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Proto-Apartheid at an Eastern Cape town

3. Birth of the
Location System

Keith Tankard
The Time Traveller
Updated: 14 December 2009
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The Xhosa community at the Buffalo River mouth would not have perceived in 1847 that the arrival of the British soldiers, together with their "camp followers", could in any way threaten their own well-being and traditions. Indeed, many in the village would have remembered the earlier military camp of November 1836, when the soldiers had scarcely disturbed village life. It was an understandable expectation, therefore, that the newcomers of April 1847 would also be brief sojourners and so the indigenous community went out of its way to make them welcome. As a result the twin villages of Black and White peoples gave every indication, during those initial months, of forming a peaceful and harmonious society, despite the war raging in the interior.


The White arrivals, being a mixture of soldiers and merchants, did not generally possess the particular skills for survival on a frontier but needed the aid of the amaXhosa. The latter in turn quickly realised that they were particularly qualified in four essential areas. The newcomers needed daily supplies of milk and vegetables. There was a demand for drivers to goad the oxen pulling the heavy wagons, and for guides to escort both soldiers and merchants into the interior. There was also the necessity for house-building expertise. All of these skills could be plentifully supplied by the people of the local village.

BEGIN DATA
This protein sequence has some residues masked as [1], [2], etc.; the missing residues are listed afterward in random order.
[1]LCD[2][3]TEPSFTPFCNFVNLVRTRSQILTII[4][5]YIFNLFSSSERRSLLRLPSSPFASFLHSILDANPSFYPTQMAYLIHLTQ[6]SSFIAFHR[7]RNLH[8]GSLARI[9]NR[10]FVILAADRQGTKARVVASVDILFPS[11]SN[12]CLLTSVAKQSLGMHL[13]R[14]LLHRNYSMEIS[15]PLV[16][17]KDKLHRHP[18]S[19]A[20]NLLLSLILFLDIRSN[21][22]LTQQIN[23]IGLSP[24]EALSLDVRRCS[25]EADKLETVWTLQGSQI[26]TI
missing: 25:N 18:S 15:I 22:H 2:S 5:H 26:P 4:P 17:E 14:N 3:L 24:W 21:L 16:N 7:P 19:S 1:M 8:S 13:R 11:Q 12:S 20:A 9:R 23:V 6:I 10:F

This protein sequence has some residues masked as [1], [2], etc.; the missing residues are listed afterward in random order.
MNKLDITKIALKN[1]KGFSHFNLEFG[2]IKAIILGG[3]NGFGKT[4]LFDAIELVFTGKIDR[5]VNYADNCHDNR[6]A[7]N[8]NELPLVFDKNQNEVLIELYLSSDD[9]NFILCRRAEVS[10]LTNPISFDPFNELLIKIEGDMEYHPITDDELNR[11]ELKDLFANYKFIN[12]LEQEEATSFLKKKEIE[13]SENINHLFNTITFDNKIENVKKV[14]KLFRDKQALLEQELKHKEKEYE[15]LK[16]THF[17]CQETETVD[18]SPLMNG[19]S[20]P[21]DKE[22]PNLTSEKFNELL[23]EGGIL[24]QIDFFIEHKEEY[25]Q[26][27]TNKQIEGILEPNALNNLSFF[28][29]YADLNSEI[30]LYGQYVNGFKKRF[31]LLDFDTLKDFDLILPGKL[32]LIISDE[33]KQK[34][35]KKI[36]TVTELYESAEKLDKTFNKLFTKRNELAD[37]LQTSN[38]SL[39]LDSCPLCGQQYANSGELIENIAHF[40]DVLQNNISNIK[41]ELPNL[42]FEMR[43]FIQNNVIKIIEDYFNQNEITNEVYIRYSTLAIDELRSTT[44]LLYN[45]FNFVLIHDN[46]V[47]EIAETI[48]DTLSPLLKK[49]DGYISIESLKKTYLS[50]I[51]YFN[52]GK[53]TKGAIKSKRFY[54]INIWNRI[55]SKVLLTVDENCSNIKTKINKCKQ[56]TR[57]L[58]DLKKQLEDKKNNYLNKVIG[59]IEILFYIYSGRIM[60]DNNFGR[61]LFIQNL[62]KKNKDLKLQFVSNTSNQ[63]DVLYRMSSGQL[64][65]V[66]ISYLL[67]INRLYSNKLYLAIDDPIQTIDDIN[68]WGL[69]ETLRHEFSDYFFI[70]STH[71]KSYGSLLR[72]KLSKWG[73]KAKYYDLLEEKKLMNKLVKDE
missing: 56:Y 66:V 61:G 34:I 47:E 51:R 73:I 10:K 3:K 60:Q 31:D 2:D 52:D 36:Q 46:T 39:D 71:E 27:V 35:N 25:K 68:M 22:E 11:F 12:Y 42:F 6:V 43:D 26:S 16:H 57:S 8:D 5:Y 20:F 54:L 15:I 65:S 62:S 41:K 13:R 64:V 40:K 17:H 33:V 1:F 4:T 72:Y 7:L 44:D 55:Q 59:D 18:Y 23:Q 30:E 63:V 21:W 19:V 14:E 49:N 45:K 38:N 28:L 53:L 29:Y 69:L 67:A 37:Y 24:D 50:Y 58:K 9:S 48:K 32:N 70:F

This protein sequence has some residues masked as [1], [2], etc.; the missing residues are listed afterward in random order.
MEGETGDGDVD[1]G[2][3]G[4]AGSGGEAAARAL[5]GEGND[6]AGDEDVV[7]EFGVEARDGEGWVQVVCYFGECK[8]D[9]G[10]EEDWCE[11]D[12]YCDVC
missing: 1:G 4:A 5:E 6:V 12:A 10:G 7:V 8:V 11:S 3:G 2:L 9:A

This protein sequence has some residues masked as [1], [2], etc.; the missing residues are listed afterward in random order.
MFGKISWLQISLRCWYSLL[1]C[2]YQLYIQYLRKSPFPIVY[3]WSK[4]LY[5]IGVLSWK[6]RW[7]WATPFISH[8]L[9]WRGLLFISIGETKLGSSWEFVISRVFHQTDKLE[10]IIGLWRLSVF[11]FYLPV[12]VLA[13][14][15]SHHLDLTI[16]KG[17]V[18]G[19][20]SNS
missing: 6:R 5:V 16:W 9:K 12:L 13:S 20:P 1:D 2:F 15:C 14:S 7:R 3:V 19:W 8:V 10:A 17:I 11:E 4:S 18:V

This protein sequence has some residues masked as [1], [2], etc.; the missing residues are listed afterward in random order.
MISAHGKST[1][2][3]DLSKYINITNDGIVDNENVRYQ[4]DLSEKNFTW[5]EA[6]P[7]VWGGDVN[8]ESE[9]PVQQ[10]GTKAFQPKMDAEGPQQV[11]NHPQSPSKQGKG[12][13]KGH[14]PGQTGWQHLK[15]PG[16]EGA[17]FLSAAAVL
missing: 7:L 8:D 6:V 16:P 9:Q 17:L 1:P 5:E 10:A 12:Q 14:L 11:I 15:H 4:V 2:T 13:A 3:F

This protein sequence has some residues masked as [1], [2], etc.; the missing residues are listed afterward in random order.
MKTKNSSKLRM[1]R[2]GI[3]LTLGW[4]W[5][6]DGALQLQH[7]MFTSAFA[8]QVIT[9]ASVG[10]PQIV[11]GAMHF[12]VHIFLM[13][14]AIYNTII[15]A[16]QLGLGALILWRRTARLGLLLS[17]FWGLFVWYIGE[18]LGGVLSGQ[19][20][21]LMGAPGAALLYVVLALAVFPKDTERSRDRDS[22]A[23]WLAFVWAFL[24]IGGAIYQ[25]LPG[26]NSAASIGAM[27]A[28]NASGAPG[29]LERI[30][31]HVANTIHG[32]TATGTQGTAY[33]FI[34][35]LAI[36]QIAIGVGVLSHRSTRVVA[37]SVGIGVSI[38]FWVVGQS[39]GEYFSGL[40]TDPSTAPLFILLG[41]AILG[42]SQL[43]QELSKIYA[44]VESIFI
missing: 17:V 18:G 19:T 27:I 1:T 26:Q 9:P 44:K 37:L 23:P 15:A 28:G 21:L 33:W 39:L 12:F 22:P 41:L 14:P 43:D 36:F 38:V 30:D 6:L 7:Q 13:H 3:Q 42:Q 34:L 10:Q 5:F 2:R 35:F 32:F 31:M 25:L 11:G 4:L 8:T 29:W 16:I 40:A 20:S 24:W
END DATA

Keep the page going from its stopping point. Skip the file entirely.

In April 1847, when the first wagons of militia and supplies trundled into the Buffalo Lagoon area, the soldiers were ordered "to hut themselves". In very unmilitary disorganisation, they chose plots with haphazard abandon and did their best to provide shelters. They were soon forced, however, to call for expert assistance from the nearby community and Xhosa-style wattle-and-daub huts, with thatched roofs, began to appear here and there. Once the walls were dry, they were given a bright coating of yellow lime-wash. The cost of constructing these dwellings was estimated as ranging between £20 to £30 each, while the larger ones, termed to be "of the more aristocratic order", cost as much as £35 to £40.

The "camp followers" were in the same precarious situation as their military counterparts and needed local expertise to build huts which they situated in amongst the soldiers' dwellings, also with scant attention to order or to the future development of the town. The Xhosa village itself was not more than 500 yards away from the new White community. Since several of their huts were also scattered about the countryside, there was every possibility of a mixed community developing at East London, with merchant and soldier, Black person and White, living together as neighbours. Perhaps in another country and, at another time, this might have continued.

By January 1848 the total population at the port was small. Unfortunately the official statistic for the Black community listed only males but, if the ratio of men to women and children provided in an 1860 survey holds true for the earlier period, one can calculate an approximate population of 60 men, 50 women and some 120 children. Apart from those people who lived within the two mile "rayon", another twenty entered regularly to supply the town with milk. Moreover, whenever ships arrived, the population increased temporarily as more labour was forthcoming to unload the vessels.